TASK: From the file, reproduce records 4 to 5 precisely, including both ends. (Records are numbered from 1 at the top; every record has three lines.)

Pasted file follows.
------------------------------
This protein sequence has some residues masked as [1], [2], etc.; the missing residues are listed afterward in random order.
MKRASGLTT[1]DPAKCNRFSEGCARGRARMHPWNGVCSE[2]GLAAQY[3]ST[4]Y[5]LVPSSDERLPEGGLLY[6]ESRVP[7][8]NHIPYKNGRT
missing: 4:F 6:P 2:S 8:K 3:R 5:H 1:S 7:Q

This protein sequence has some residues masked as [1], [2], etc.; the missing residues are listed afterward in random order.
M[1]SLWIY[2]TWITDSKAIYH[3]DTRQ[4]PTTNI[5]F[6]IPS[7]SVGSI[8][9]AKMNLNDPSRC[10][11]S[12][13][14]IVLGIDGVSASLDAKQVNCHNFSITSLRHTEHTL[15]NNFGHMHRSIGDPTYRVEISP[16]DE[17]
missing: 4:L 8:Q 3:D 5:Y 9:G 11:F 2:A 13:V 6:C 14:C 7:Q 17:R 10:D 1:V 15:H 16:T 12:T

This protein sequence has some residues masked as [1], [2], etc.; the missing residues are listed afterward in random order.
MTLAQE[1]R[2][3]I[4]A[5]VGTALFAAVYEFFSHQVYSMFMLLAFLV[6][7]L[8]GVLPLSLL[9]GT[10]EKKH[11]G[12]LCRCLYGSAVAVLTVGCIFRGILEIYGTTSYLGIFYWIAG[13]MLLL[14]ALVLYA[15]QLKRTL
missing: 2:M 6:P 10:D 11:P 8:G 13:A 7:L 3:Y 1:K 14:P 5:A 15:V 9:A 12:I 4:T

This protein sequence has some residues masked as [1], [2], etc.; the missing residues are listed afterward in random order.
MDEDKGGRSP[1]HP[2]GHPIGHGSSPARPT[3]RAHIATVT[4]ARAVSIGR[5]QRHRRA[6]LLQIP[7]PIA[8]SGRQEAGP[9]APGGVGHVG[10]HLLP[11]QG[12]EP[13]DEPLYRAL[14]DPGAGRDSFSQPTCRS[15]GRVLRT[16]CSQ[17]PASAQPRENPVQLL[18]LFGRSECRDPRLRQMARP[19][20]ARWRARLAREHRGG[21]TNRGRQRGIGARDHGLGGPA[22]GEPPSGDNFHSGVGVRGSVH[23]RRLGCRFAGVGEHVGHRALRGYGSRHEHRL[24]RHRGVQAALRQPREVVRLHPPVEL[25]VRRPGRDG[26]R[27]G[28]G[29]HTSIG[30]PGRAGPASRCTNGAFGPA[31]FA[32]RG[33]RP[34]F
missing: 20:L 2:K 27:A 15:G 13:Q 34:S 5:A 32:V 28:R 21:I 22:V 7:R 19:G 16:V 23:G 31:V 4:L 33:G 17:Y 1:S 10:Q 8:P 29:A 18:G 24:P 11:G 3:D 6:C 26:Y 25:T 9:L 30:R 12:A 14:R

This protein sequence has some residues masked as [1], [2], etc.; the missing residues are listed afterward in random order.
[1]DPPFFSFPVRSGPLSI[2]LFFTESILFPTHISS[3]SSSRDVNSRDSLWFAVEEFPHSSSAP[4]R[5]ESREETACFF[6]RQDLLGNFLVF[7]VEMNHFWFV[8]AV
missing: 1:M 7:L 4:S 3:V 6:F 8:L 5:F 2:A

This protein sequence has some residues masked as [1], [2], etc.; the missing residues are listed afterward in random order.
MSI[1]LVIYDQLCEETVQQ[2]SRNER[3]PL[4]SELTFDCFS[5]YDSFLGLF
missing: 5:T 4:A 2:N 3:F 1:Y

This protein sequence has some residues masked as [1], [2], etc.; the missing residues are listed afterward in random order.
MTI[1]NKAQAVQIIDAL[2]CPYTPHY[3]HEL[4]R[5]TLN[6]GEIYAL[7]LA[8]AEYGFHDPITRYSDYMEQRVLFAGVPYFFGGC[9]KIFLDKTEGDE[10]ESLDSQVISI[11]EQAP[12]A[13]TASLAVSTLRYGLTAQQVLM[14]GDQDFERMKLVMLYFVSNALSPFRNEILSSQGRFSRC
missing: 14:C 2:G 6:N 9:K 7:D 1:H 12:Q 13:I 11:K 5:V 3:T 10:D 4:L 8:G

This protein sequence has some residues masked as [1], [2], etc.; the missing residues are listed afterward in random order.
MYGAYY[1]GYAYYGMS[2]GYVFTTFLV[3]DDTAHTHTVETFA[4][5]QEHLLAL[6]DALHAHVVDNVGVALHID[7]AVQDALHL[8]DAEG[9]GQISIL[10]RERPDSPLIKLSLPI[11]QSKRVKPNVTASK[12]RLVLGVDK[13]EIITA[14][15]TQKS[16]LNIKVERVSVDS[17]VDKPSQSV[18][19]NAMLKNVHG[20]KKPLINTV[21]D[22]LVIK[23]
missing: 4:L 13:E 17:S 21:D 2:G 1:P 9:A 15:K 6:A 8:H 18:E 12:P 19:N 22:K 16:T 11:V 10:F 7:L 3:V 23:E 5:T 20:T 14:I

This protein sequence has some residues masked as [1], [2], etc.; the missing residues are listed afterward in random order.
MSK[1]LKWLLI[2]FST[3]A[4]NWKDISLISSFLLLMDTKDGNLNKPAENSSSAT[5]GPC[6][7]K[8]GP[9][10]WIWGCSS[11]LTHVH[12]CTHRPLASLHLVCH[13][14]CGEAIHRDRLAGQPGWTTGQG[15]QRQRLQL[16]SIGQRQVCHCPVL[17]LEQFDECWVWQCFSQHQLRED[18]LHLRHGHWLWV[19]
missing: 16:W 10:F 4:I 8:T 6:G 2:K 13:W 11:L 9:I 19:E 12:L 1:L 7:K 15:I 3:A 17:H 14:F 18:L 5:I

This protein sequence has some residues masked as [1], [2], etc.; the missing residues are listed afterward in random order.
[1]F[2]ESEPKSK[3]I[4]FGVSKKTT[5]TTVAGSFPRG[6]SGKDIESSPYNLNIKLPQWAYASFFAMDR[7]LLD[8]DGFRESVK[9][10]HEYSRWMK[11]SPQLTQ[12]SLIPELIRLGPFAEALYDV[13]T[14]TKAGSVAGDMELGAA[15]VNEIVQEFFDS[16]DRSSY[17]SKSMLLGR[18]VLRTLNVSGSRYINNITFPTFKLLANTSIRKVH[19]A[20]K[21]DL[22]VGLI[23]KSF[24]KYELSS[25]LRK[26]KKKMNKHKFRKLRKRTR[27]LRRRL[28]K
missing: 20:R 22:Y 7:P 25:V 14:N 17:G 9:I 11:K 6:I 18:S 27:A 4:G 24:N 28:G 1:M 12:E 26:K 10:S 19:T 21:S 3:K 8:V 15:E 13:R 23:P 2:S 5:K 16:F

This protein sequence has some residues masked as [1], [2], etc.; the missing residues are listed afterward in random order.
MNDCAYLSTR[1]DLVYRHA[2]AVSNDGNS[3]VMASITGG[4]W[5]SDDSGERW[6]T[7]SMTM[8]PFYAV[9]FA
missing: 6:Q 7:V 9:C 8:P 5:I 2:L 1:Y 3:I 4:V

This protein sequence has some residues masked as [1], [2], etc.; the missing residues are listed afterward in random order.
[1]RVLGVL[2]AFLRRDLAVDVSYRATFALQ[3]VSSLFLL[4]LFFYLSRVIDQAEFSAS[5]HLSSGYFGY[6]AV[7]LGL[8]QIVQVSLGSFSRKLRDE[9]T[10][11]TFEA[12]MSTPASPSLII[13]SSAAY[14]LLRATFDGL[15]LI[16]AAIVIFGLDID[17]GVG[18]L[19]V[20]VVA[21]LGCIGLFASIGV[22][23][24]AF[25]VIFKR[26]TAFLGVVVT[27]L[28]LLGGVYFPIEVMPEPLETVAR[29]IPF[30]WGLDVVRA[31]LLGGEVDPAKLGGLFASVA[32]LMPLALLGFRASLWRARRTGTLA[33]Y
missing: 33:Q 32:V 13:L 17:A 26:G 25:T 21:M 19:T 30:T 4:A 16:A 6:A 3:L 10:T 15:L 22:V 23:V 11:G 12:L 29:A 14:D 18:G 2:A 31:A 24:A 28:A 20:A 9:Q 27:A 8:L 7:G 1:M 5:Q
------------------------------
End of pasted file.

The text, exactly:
This protein sequence has some residues masked as [1], [2], etc.; the missing residues are listed afterward in random order.
MDEDKGGRSP[1]HP[2]GHPIGHGSSPARPT[3]RAHIATVT[4]ARAVSIGR[5]QRHRRA[6]LLQIP[7]PIA[8]SGRQEAGP[9]APGGVGHVG[10]HLLP[11]QG[12]EP[13]DEPLYRAL[14]DPGAGRDSFSQPTCRS[15]GRVLRT[16]CSQ[17]PASAQPRENPVQLL[18]LFGRSECRDPRLRQMARP[19][20]ARWRARLAREHRGG[21]TNRGRQRGIGARDHGLGGPA[22]GEPPSGDNFHSGVGVRGSVH[23]RRLGCRFAGVGEHVGHRALRGYGSRHEHRL[24]RHRGVQAALRQPREVVRLHPPVEL[25]VRRPGRDG[26]R[27]G[28]G[29]HTSIG[30]PGRAGPASRCTNGAFGPA[31]FA[32]RG[33]RP[34]F
missing: 20:L 2:K 27:A 15:G 13:Q 34:S 5:A 32:V 28:R 21:I 22:V 7:R 19:G 16:V 23:G 31:V 4:L 33:G 17:Y 1:S 10:Q 8:P 29:A 18:G 24:P 11:G 3:D 6:C 26:Y 25:T 9:L 30:R 12:A 14:R

This protein sequence has some residues masked as [1], [2], etc.; the missing residues are listed afterward in random order.
[1]DPPFFSFPVRSGPLSI[2]LFFTESILFPTHISS[3]SSSRDVNSRDSLWFAVEEFPHSSSAP[4]R[5]ESREETACFF[6]RQDLLGNFLVF[7]VEMNHFWFV[8]AV
missing: 1:M 7:L 4:S 3:V 6:F 8:L 5:F 2:A